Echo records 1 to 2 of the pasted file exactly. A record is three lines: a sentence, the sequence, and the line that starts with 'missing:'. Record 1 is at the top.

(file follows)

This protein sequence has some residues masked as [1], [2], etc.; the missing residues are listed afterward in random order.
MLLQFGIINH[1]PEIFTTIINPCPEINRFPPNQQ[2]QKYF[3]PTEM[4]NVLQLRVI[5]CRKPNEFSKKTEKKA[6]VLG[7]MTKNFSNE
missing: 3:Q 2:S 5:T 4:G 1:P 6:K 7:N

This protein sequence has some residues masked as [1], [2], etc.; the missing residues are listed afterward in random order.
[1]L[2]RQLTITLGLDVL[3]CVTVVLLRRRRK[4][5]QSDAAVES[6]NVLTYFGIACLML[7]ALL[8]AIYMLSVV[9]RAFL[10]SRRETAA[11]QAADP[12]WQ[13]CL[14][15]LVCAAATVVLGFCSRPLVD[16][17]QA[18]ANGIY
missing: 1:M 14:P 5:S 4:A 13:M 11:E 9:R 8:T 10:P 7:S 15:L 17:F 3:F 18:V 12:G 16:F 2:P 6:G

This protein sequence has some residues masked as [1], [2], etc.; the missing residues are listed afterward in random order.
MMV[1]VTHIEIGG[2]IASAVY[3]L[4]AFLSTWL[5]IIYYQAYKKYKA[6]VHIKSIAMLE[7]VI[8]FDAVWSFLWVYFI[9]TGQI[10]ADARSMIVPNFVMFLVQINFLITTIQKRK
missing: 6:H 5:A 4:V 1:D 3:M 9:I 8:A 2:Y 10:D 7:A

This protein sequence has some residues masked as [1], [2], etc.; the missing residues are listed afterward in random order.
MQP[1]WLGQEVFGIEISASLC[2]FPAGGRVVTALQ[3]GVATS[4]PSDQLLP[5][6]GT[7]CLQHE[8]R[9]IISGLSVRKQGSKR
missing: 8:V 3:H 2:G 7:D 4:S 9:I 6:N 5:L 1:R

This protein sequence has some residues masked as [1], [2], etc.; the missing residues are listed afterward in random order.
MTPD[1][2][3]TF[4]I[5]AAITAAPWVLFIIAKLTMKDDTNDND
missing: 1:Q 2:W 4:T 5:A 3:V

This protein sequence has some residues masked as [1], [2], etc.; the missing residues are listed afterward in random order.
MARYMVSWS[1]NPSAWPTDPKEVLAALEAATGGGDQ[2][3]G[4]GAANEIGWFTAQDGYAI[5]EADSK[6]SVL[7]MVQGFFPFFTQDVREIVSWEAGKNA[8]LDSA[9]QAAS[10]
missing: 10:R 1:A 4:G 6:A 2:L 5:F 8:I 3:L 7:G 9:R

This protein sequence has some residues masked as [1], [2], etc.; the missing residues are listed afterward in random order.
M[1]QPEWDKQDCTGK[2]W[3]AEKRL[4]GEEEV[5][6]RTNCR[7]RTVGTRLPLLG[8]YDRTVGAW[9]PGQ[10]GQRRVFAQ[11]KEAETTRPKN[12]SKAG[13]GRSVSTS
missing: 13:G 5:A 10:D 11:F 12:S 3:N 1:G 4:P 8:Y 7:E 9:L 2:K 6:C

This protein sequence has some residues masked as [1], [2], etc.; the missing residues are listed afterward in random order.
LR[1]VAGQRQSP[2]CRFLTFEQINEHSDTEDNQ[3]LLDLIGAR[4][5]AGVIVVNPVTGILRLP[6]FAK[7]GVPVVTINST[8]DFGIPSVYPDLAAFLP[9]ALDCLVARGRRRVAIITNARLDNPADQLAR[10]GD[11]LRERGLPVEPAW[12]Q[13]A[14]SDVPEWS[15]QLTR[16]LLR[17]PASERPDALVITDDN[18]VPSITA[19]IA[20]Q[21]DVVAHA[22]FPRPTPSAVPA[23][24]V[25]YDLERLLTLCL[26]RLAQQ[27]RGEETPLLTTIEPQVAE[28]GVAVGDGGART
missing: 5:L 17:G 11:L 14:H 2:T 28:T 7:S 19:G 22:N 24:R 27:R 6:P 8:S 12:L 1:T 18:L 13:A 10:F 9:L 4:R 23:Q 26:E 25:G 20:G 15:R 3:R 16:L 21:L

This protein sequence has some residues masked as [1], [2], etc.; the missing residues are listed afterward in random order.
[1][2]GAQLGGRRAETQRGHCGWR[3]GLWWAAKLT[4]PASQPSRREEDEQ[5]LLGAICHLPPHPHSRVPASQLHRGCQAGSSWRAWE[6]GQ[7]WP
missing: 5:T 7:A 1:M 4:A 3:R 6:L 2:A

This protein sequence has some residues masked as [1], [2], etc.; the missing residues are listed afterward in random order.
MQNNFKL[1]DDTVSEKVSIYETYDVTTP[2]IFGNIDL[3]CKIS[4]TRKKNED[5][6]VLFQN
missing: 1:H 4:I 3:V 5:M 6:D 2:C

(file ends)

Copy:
This protein sequence has some residues masked as [1], [2], etc.; the missing residues are listed afterward in random order.
MLLQFGIINH[1]PEIFTTIINPCPEINRFPPNQQ[2]QKYF[3]PTEM[4]NVLQLRVI[5]CRKPNEFSKKTEKKA[6]VLG[7]MTKNFSNE
missing: 3:Q 2:S 5:T 4:G 1:P 6:K 7:N

This protein sequence has some residues masked as [1], [2], etc.; the missing residues are listed afterward in random order.
[1]L[2]RQLTITLGLDVL[3]CVTVVLLRRRRK[4][5]QSDAAVES[6]NVLTYFGIACLML[7]ALL[8]AIYMLSVV[9]RAFL[10]SRRETAA[11]QAADP[12]WQ[13]CL[14][15]LVCAAATVVLGFCSRPLVD[16][17]QA[18]ANGIY
missing: 1:M 14:P 5:S 4:A 13:M 11:E 9:R 8:T 10:P 7:S 15:L 17:F 3:F 18:V 12:G 16:F 2:P 6:G